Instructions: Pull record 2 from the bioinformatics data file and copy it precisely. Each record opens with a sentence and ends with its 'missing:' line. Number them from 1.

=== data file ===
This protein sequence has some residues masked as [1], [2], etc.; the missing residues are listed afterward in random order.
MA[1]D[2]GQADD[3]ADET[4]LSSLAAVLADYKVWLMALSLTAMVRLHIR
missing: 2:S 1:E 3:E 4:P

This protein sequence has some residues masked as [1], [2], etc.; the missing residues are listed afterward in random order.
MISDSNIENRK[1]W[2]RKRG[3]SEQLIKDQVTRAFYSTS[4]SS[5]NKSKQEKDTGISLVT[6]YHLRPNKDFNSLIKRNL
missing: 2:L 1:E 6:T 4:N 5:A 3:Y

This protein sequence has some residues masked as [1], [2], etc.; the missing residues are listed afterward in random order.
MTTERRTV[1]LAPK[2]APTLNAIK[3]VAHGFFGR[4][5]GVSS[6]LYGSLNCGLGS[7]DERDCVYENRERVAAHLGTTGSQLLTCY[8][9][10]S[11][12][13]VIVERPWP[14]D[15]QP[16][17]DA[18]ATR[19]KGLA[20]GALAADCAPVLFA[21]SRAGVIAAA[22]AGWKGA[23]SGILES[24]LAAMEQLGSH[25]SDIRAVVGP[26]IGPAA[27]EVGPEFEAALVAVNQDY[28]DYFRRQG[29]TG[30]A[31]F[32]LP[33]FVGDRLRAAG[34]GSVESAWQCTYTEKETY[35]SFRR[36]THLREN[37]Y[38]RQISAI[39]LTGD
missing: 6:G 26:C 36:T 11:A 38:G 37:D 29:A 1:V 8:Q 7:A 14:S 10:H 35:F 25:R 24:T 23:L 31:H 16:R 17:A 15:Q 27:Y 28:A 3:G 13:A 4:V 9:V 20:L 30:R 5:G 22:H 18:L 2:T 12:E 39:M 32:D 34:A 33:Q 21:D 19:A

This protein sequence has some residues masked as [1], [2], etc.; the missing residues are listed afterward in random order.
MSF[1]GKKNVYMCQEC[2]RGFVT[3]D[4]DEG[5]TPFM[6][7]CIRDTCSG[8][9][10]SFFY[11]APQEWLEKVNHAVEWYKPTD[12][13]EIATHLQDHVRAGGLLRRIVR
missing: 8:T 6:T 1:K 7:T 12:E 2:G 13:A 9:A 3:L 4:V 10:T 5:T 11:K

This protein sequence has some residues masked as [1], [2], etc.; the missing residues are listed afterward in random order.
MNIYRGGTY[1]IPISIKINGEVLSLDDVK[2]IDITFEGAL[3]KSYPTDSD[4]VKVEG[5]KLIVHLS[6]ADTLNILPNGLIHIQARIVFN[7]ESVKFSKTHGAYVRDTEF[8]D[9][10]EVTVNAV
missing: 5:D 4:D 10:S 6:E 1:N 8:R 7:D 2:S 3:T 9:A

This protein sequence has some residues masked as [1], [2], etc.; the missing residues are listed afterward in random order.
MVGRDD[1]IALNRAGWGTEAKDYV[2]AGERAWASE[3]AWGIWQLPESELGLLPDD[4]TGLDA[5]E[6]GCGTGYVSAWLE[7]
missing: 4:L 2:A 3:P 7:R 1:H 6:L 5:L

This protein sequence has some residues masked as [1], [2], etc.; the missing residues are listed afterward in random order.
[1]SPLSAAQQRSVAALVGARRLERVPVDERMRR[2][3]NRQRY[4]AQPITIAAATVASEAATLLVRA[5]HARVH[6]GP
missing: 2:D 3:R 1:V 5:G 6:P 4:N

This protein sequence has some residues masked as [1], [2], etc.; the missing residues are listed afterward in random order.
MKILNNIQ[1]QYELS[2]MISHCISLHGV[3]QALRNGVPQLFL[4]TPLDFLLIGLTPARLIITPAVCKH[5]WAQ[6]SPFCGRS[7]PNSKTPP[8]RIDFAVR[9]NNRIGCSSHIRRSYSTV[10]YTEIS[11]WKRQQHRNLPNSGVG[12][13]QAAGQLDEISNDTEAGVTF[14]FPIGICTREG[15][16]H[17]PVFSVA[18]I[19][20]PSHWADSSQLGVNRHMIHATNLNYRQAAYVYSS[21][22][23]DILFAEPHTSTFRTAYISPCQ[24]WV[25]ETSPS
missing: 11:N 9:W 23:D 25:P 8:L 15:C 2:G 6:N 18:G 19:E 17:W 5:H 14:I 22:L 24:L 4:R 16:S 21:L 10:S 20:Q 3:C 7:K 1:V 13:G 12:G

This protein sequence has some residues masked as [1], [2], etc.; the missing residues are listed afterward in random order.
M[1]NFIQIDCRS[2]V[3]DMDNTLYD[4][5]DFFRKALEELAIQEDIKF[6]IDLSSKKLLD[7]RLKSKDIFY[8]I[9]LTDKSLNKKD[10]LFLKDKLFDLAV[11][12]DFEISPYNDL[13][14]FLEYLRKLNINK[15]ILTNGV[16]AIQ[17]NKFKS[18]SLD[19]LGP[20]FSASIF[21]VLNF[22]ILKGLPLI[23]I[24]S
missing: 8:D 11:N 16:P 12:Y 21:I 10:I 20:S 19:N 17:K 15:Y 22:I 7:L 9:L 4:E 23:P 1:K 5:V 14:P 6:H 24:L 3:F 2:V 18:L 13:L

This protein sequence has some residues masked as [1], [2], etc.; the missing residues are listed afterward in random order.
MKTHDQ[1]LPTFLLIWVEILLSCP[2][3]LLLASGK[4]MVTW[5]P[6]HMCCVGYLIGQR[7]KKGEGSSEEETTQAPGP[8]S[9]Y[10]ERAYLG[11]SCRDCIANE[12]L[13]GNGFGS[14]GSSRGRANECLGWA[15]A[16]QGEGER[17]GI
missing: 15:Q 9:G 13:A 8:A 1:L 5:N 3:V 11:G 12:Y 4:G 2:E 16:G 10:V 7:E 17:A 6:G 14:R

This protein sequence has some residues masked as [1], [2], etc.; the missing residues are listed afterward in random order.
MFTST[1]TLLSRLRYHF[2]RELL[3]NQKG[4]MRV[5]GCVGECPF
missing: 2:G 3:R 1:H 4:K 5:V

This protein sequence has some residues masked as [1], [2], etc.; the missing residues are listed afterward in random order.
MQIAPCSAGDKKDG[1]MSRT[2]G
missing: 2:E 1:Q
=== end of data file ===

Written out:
This protein sequence has some residues masked as [1], [2], etc.; the missing residues are listed afterward in random order.
MISDSNIENRK[1]W[2]RKRG[3]SEQLIKDQVTRAFYSTS[4]SS[5]NKSKQEKDTGISLVT[6]YHLRPNKDFNSLIKRNL
missing: 2:L 1:E 6:T 4:N 5:A 3:Y